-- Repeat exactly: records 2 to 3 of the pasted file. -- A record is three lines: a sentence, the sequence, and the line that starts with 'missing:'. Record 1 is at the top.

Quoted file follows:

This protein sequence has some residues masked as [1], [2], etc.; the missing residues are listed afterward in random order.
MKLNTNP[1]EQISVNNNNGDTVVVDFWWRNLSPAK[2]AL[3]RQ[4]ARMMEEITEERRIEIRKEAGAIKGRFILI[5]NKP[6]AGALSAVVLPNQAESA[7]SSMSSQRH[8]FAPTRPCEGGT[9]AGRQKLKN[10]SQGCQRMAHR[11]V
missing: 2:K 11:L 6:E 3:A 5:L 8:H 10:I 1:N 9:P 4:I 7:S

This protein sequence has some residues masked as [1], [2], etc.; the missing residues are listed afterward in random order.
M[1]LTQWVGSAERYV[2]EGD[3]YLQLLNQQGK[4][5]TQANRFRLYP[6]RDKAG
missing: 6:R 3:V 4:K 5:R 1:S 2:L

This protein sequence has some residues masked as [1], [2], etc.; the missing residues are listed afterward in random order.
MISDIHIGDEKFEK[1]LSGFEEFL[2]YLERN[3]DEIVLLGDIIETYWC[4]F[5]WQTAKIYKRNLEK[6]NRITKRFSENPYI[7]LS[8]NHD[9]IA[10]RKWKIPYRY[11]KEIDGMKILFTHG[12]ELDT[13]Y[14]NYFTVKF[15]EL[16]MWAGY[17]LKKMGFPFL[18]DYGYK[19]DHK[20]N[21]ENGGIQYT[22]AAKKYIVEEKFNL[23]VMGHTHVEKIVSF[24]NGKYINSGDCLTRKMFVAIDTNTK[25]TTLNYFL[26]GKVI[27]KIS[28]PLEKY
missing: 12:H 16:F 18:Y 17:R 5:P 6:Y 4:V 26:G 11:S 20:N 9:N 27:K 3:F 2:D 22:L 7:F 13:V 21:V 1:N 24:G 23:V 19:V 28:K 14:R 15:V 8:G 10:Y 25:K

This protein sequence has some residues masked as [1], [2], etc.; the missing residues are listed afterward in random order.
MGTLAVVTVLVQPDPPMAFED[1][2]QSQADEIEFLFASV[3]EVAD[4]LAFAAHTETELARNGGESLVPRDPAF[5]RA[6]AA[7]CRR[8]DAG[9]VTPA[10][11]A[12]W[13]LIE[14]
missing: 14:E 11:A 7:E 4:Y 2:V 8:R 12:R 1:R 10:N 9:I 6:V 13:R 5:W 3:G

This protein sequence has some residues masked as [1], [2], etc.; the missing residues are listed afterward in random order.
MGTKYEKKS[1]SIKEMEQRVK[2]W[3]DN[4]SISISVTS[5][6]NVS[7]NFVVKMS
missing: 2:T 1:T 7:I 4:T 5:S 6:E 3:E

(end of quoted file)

This protein sequence has some residues masked as [1], [2], etc.; the missing residues are listed afterward in random order.
M[1]LTQWVGSAERYV[2]EGD[3]YLQLLNQQGK[4][5]TQANRFRLYP[6]RDKAG
missing: 6:R 3:V 4:K 5:R 1:S 2:L

This protein sequence has some residues masked as [1], [2], etc.; the missing residues are listed afterward in random order.
MISDIHIGDEKFEK[1]LSGFEEFL[2]YLERN[3]DEIVLLGDIIETYWC[4]F[5]WQTAKIYKRNLEK[6]NRITKRFSENPYI[7]LS[8]NHD[9]IA[10]RKWKIPYRY[11]KEIDGMKILFTHG[12]ELDT[13]Y[14]NYFTVKF[15]EL[16]MWAGY[17]LKKMGFPFL[18]DYGYK[19]DHK[20]N[21]ENGGIQYT[22]AAKKYIVEEKFNL[23]VMGHTHVEKIVSF[24]NGKYINSGDCLTRKMFVAIDTNTK[25]TTLNYFL[26]GKVI[27]KIS[28]PLEKY
missing: 12:H 16:F 18:Y 17:R 5:P 6:Y 4:V 26:G 11:S 20:N 9:N 27:K 3:F 2:D 22:L 7:F 13:V 21:V 1:N 24:G 23:V 19:V 28:K 14:R 15:V 8:G 10:Y 25:K